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Hodson to stamp mark on new Spark strategy early next year

By Paul McBeth

Aug. 22 (BusinessDesk) - Spark New Zealand's new chief executive Jolie Hodson will outline where she wants to take the country's biggest telecommunications company early next year.

The company is in the final year of a three-year programme to boost its operating earnings margin to at least 31 percent by extracting costs from the business through simplifying services, boosting automation and digitisation, and making better use of its suite of brands. It also introduced a flatter, more autonomous decision-making structure, known as Agile.

"We're also now in the process of developing the next three-year strategy beyond FY20 and I anticipate sharing this with you early in the new calendar year," Hodson told analysts yesterday.

She wouldn't be drawn on what her senior leadership team and board are considering, but said Spark will hold an investor day soon after the first-half result in February. That will provide an opportunity to dig into the new strategy, she said.

Hodson took over the reins in July, replacing Simon Moutter who rebranded the old vertically integrated Telecom Corp as the digital and mobile-focused service firm, Spark. He then pursued a goal of becoming the lowest-cost operator.

Embracing wireless technology is a key plank to that strategy and underpinned Spark's desire to build a 5G mobile network. Wireless broadband means Spark avoids paying wholesale access fees to a network operator such as Chorus, while 5G would let the telco carrier offer greater capacity at a lower cost than on existing 4G and 4.5G networks.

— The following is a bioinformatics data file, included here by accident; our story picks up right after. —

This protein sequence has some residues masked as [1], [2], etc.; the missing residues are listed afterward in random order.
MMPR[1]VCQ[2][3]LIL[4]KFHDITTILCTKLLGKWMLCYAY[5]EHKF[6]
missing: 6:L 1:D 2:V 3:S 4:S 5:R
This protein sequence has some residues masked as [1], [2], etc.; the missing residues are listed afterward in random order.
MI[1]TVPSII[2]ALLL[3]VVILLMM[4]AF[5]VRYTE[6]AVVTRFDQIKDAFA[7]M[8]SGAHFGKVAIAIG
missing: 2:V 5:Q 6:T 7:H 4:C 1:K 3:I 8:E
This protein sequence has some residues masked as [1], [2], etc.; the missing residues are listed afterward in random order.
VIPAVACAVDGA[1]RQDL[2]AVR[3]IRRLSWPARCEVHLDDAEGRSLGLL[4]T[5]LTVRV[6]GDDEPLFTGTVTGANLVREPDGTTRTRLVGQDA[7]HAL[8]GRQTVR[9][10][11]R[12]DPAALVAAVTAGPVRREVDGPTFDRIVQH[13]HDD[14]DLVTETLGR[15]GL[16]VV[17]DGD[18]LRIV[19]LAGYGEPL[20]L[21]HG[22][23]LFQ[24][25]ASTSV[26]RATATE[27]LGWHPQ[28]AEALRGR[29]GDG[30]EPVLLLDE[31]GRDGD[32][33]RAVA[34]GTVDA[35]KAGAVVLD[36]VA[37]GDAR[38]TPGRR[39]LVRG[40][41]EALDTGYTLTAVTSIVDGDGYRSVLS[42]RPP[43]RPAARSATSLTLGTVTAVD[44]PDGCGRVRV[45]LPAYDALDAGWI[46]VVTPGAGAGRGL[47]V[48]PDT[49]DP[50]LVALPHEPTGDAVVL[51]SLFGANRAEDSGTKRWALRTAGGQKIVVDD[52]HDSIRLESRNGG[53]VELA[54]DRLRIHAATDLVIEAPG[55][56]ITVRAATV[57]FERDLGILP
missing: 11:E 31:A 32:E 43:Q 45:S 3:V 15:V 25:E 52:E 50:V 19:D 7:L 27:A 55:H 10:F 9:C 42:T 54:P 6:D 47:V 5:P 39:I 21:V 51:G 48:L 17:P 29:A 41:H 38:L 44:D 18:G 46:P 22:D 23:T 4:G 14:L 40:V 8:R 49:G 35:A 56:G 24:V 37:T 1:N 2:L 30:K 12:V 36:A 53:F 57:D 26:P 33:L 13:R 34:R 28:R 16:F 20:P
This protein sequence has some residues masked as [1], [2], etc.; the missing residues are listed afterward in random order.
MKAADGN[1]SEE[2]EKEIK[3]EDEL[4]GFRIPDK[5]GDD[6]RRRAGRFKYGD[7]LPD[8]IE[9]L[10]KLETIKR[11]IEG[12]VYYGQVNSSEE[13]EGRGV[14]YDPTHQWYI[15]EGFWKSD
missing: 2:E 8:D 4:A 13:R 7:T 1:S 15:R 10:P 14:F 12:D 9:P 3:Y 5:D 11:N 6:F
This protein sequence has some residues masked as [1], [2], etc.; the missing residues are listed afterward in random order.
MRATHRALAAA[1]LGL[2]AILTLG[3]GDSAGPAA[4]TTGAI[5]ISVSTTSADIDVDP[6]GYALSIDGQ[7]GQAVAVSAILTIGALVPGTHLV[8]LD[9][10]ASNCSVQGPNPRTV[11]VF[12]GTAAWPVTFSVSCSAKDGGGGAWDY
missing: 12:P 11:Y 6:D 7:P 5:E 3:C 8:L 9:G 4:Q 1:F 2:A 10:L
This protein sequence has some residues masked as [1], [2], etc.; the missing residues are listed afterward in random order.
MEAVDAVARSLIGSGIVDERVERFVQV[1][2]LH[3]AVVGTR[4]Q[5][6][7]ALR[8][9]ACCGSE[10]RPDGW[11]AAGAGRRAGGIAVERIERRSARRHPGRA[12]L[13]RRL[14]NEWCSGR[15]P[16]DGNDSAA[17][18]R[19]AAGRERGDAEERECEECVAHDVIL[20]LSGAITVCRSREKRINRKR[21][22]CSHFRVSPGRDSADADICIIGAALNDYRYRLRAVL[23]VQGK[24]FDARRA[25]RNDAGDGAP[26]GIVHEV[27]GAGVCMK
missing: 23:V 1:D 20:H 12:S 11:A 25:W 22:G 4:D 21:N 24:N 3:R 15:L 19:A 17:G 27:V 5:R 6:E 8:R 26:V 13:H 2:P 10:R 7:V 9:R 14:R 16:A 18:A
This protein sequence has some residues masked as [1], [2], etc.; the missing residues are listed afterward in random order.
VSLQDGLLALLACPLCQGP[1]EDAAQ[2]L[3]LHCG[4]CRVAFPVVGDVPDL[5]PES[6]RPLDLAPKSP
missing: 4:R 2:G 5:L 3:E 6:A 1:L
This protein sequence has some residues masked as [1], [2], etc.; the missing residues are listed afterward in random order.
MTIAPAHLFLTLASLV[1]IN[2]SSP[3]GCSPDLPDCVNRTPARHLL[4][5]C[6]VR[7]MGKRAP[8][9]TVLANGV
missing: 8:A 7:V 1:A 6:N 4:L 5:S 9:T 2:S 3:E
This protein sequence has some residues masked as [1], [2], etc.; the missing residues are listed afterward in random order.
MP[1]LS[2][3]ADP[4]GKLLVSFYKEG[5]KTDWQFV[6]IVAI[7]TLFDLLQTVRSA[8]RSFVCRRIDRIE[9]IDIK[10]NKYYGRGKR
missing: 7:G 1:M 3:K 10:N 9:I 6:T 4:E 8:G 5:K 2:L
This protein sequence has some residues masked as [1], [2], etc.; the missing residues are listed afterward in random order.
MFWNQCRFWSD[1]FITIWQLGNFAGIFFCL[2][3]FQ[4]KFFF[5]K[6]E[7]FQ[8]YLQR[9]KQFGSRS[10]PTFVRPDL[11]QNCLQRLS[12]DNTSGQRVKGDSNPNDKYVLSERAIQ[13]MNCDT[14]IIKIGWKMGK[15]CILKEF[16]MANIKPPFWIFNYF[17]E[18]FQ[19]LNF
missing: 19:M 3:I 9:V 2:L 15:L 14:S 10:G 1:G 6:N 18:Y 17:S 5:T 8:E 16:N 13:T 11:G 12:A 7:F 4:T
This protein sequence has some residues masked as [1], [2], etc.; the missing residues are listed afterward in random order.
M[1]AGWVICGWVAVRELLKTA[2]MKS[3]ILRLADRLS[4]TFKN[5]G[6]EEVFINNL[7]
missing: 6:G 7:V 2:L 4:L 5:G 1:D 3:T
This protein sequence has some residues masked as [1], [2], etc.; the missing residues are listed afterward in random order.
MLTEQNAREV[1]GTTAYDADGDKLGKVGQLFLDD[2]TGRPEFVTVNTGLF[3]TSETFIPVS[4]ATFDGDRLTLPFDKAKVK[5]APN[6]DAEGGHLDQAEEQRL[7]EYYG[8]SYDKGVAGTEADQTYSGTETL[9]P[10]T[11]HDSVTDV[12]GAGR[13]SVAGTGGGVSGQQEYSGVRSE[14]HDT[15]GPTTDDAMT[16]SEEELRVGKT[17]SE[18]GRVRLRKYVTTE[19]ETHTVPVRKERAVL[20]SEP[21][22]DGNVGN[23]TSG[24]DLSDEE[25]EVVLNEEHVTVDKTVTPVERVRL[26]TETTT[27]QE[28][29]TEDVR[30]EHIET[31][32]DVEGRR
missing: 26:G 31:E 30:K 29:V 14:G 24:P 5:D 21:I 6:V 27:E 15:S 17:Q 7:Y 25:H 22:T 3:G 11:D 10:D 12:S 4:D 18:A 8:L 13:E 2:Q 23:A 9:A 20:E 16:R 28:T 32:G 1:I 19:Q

The company acknowledged the new ownership of Vodafone New Zealand in its annual report, saying its rival "will now have greater flexibility to adjust its strategy and investments to suit the unique features of a New Zealand market."

However, Hodson told analysts that Vodafone was still several years behind Spark in pursuing 5G and wireless strategies

Spark has already adopted a new sustainability strategy after spending the past year reviewing its non-financial performance and reporting, and Hodson said the firm wants to make a "positive contribution to New Zealand."

The four pillars of the sustainability strategy are: fairness and inclusion, environmental protection, a prosperous New Zealand, and trust and transparency.

The telco's board has had a particular focus on improving gender inclusion and diversity, led by chair Justine Smyth. In the 2019 financial year, women made up 36 percent of Spark's workforce, 38 percent of new hires, and 42 percent of those who left the telco.

The gender pay gap varied across Spark's different types of work, but across its 5,377 staff, women were paid 18 percent less than men.

"A major contributor to this differential is the make-up of New Zealand’s technology sector having a significantly higher proportion of males compared to females," its annual report said.

"Spark has sought to reduce this ratio over time with initiatives such as Women in Technology scholarships and partnering with external technology educators, designed to proactively build a New Zealand-wide pipeline of female technology qualified employees."

Statistics New Zealand yesterday said the national gender pay gap was 9.3 percent in the June quarter, the third smallest since the agency started collecting the data in 1998.



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